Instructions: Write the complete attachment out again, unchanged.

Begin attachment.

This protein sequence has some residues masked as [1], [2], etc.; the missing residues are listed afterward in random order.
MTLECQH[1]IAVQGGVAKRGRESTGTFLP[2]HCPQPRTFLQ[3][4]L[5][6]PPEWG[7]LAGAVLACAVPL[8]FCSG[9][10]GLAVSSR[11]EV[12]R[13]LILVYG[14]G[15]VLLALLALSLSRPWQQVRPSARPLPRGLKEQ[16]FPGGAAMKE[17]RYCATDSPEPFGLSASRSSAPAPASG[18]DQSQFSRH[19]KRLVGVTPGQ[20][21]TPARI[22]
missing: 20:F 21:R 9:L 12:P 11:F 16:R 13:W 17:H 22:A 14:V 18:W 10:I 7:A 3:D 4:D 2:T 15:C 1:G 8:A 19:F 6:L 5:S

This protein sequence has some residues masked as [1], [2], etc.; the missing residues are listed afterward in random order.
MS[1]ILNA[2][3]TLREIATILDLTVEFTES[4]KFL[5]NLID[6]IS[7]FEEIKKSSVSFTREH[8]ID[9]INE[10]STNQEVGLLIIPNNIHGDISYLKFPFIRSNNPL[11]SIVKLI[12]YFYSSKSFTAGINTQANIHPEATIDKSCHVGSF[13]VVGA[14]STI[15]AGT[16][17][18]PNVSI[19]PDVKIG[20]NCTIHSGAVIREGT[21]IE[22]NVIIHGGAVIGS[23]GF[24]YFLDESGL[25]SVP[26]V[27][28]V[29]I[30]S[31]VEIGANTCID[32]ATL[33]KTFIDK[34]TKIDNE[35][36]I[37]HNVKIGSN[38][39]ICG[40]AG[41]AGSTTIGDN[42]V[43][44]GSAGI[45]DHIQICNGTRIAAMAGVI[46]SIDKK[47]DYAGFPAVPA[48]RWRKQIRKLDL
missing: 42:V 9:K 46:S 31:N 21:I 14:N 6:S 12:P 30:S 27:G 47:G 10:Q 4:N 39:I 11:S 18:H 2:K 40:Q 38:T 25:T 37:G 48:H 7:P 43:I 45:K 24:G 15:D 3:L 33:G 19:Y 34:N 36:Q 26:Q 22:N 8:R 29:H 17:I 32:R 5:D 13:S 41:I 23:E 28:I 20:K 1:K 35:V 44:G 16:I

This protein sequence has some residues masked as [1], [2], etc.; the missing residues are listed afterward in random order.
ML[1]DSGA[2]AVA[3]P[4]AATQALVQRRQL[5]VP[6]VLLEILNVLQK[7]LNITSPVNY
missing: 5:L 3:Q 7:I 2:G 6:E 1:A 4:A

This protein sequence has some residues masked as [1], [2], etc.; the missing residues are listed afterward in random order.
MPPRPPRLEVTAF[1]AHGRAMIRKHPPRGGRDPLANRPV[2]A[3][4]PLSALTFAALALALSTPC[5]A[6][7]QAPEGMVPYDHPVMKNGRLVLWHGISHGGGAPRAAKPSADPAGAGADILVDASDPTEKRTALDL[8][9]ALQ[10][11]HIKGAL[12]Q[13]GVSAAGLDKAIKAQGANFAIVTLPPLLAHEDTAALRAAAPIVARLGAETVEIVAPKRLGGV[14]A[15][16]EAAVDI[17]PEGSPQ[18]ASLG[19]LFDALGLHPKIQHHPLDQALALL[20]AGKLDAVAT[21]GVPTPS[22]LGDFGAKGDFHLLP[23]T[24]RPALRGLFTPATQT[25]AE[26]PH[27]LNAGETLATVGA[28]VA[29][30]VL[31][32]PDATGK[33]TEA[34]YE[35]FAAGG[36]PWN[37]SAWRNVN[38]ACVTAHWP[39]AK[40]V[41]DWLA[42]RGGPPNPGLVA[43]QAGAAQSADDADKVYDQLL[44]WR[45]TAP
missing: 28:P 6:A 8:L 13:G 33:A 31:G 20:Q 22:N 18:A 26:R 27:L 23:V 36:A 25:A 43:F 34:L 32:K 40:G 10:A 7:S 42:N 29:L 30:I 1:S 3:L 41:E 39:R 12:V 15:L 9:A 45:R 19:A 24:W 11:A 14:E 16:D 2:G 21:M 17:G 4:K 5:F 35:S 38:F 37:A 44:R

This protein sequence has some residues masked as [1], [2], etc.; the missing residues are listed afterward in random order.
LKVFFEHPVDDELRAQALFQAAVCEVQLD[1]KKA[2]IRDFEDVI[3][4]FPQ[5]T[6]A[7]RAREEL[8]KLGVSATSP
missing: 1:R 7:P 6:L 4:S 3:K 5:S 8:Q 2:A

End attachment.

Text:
This protein sequence has some residues masked as [1], [2], etc.; the missing residues are listed afterward in random order.
MTLECQH[1]IAVQGGVAKRGRESTGTFLP[2]HCPQPRTFLQ[3][4]L[5][6]PPEWG[7]LAGAVLACAVPL[8]FCSG[9][10]GLAVSSR[11]EV[12]R[13]LILVYG[14]G[15]VLLALLALSLSRPWQQVRPSARPLPRGLKEQ[16]FPGGAAMKE[17]RYCATDSPEPFGLSASRSSAPAPASG[18]DQSQFSRH[19]KRLVGVTPGQ[20][21]TPARI[22]
missing: 20:F 21:R 9:L 12:P 11:F 16:R 13:W 17:H 22:A 14:V 18:W 10:I 7:A 3:D 4:D 2:T 15:C 1:G 8:A 19:F 6:L 5:S

This protein sequence has some residues masked as [1], [2], etc.; the missing residues are listed afterward in random order.
MS[1]ILNA[2][3]TLREIATILDLTVEFTES[4]KFL[5]NLID[6]IS[7]FEEIKKSSVSFTREH[8]ID[9]INE[10]STNQEVGLLIIPNNIHGDISYLKFPFIRSNNPL[11]SIVKLI[12]YFYSSKSFTAGINTQANIHPEATIDKSCHVGSF[13]VVGA[14]STI[15]AGT[16][17][18]PNVSI[19]PDVKIG[20]NCTIHSGAVIREGT[21]IE[22]NVIIHGGAVIGS[23]GF[24]YFLDESGL[25]SVP[26]V[27][28]V[29]I[30]S[31]VEIGANTCID[32]ATL[33]KTFIDK[34]TKIDNE[35][36]I[37]HNVKIGSN[38][39]ICG[40]AG[41]AGSTTIGDN[42]V[43][44]GSAGI[45]DHIQICNGTRIAAMAGVI[46]SIDKK[47]DYAGFPAVPA[48]RWRKQIRKLDL
missing: 42:V 9:K 46:S 31:N 21:I 14:N 6:S 12:P 30:S 27:G 47:G 10:Q 4:N 39:I 11:S 18:H 2:K 40:Q 38:T 25:T 37:G 48:H 7:P 43:I 45:K 24:G 15:D 3:L 33:G 19:Y 34:N 36:Q 26:Q 22:N 8:R 29:H 17:I 32:R 5:D 13:S 41:I 23:E 28:I 20:K 1:K 35:V 44:G 16:I

This protein sequence has some residues masked as [1], [2], etc.; the missing residues are listed afterward in random order.
ML[1]DSGA[2]AVA[3]P[4]AATQALVQRRQL[5]VP[6]VLLEILNVLQK[7]LNITSPVNY
missing: 5:L 3:Q 7:I 2:G 6:E 1:A 4:A

This protein sequence has some residues masked as [1], [2], etc.; the missing residues are listed afterward in random order.
MPPRPPRLEVTAF[1]AHGRAMIRKHPPRGGRDPLANRPV[2]A[3][4]PLSALTFAALALALSTPC[5]A[6][7]QAPEGMVPYDHPVMKNGRLVLWHGISHGGGAPRAAKPSADPAGAGADILVDASDPTEKRTALDL[8][9]ALQ[10][11]HIKGAL[12]Q[13]GVSAAGLDKAIKAQGANFAIVTLPPLLAHEDTAALRAAAPIVARLGAETVEIVAPKRLGGV[14]A[15][16]EAAVDI[17]PEGSPQ[18]ASLG[19]LFDALGLHPKIQHHPLDQALALL[20]AGKLDAVAT[21]GVPTPS[22]LGDFGAKGDFHLLP[23]T[24]RPALRGLFTPATQT[25]AE[26]PH[27]LNAGETLATVGA[28]VA[29][30]VL[31][32]PDATGK[33]TEA[34]YE[35]FAAGG[36]PWN[37]SAWRNVN[38]ACVTAHWP[39]AK[40]V[41]DWLA[42]RGGPPNPGLVA[43]QAGAAQSADDADKVYDQLL[44]WR[45]TAP
missing: 28:P 6:A 8:L 13:G 33:A 31:G 20:Q 22:N 18:A 26:R 27:L 23:V 36:A 25:A 43:F 34:L 32:K 40:G 10:A 7:S 42:N 29:L 30:I 1:S 3:L 41:E 39:R 12:V 15:L 9:A 45:R 19:A 24:W 11:A 14:E 16:D 2:G 21:M 17:G 4:K 5:F 35:S 38:F 37:A 44:R

This protein sequence has some residues masked as [1], [2], etc.; the missing residues are listed afterward in random order.
LKVFFEHPVDDELRAQALFQAAVCEVQLD[1]KKA[2]IRDFEDVI[3][4]FPQ[5]T[6]A[7]RAREEL[8]KLGVSATSP
missing: 1:R 7:P 6:L 4:S 3:K 5:S 8:Q 2:A